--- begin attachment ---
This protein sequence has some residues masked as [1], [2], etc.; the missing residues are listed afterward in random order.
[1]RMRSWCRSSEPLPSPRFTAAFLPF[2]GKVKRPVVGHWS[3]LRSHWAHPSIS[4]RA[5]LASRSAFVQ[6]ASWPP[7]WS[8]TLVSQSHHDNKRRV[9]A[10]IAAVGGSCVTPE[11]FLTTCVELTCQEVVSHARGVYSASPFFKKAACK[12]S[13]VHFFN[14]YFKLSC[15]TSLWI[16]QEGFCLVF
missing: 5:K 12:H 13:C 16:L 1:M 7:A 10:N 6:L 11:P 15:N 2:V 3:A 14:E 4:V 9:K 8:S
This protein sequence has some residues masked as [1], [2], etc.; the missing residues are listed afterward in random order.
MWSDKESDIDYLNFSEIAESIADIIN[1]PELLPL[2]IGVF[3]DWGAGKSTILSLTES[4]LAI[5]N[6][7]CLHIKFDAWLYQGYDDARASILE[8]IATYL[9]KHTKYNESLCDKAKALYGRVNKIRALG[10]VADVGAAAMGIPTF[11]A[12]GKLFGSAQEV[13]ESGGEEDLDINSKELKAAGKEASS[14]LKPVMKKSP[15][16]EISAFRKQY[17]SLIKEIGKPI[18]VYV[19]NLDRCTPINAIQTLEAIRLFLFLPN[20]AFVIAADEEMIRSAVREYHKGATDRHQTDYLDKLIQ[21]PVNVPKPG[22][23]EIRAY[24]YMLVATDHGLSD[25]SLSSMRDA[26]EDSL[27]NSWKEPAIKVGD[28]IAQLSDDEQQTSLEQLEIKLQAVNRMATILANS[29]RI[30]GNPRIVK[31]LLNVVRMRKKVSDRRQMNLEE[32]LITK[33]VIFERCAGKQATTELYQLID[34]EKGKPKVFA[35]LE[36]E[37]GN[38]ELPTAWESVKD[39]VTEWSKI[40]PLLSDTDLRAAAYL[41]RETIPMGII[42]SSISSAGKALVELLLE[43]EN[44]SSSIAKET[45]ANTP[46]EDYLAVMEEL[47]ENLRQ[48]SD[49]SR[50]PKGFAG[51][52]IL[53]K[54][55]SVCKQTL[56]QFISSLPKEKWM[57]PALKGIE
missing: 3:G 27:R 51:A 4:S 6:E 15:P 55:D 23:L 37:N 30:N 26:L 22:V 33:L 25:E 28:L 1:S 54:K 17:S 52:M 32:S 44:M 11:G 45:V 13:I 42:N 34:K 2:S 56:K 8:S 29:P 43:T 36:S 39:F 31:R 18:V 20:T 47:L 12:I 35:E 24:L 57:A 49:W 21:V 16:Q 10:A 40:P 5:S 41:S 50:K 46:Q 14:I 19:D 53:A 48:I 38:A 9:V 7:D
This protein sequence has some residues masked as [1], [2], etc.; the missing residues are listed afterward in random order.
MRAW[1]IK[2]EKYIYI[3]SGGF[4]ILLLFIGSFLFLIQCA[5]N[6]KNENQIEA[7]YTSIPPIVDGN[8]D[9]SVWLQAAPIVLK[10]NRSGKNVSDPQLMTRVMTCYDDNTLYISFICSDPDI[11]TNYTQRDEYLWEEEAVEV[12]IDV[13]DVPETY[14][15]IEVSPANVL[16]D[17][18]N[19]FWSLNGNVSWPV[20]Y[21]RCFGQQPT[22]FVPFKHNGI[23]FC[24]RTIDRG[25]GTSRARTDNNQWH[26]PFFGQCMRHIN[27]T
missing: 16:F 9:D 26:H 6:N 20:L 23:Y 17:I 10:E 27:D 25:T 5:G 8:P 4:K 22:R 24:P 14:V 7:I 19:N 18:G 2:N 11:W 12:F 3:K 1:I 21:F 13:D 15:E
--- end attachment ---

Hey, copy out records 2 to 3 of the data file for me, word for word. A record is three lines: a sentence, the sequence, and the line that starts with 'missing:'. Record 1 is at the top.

This protein sequence has some residues masked as [1], [2], etc.; the missing residues are listed afterward in random order.
MWSDKESDIDYLNFSEIAESIADIIN[1]PELLPL[2]IGVF[3]DWGAGKSTILSLTES[4]LAI[5]N[6][7]CLHIKFDAWLYQGYDDARASILE[8]IATYL[9]KHTKYNESLCDKAKALYGRVNKIRALG[10]VADVGAAAMGIPTF[11]A[12]GKLFGSAQEV[13]ESGGEEDLDINSKELKAAGKEASS[14]LKPVMKKSP[15][16]EISAFRKQY[17]SLIKEIGKPI[18]VYV[19]NLDRCTPINAIQTLEAIRLFLFLPN[20]AFVIAADEEMIRSAVREYHKGATDRHQTDYLDKLIQ[21]PVNVPKPG[22][23]EIRAY[24]YMLVATDHGLSD[25]SLSSMRDA[26]EDSL[27]NSWKEPAIKVGD[28]IAQLSDDEQQTSLEQLEIKLQAVNRMATILANS[29]RI[30]GNPRIVK[31]LLNVVRMRKKVSDRRQMNLEE[32]LITK[33]VIFERCAGKQATTELYQLID[34]EKGKPKVFA[35]LE[36]E[37]GN[38]ELPTAWESVKD[39]VTEWSKI[40]PLLSDTDLRAAAYL[41]RETIPMGII[42]SSISSAGKALVELLLE[43]EN[44]SSSIAKET[45]ANTP[46]EDYLAVMEEL[47]ENLRQ[48]SD[49]SR[50]PKGFAG[51][52]IL[53]K[54][55]SVCKQTL[56]QFISSLPKEKWM[57]PALKGIE
missing: 3:G 27:R 51:A 4:S 6:E 15:P 55:D 23:L 37:N 30:N 26:L 22:V 33:L 25:E 28:L 1:S 54:K 17:S 52:M 32:S 44:M 11:G 45:V 13:I 42:N 34:K 2:S 56:K 8:S 29:P 43:T 36:S 39:F 31:R 18:V 20:T 47:L 12:I 35:E 24:L 57:A 49:W 21:V 16:Q 10:A 40:P 5:S 41:S 50:K 46:Q 14:I 19:D 53:A 48:I 38:A 9:V 7:D
This protein sequence has some residues masked as [1], [2], etc.; the missing residues are listed afterward in random order.
MRAW[1]IK[2]EKYIYI[3]SGGF[4]ILLLFIGSFLFLIQCA[5]N[6]KNENQIEA[7]YTSIPPIVDGN[8]D[9]SVWLQAAPIVLK[10]NRSGKNVSDPQLMTRVMTCYDDNTLYISFICSDPDI[11]TNYTQRDEYLWEEEAVEV[12]IDV[13]DVPETY[14][15]IEVSPANVL[16]D[17][18]N[19]FWSLNGNVSWPV[20]Y[21]RCFGQQPT[22]FVPFKHNGI[23]FC[24]RTIDRG[25]GTSRARTDNNQWH[26]PFFGQCMRHIN[27]T
missing: 16:F 9:D 26:H 6:N 20:L 23:Y 17:I 10:E 27:D 25:T 5:G 8:P 4:K 22:R 24:P 14:V 7:I 19:N 18:G 2:N 11:W 12:F 3:K 1:I 21:F 13:D 15:E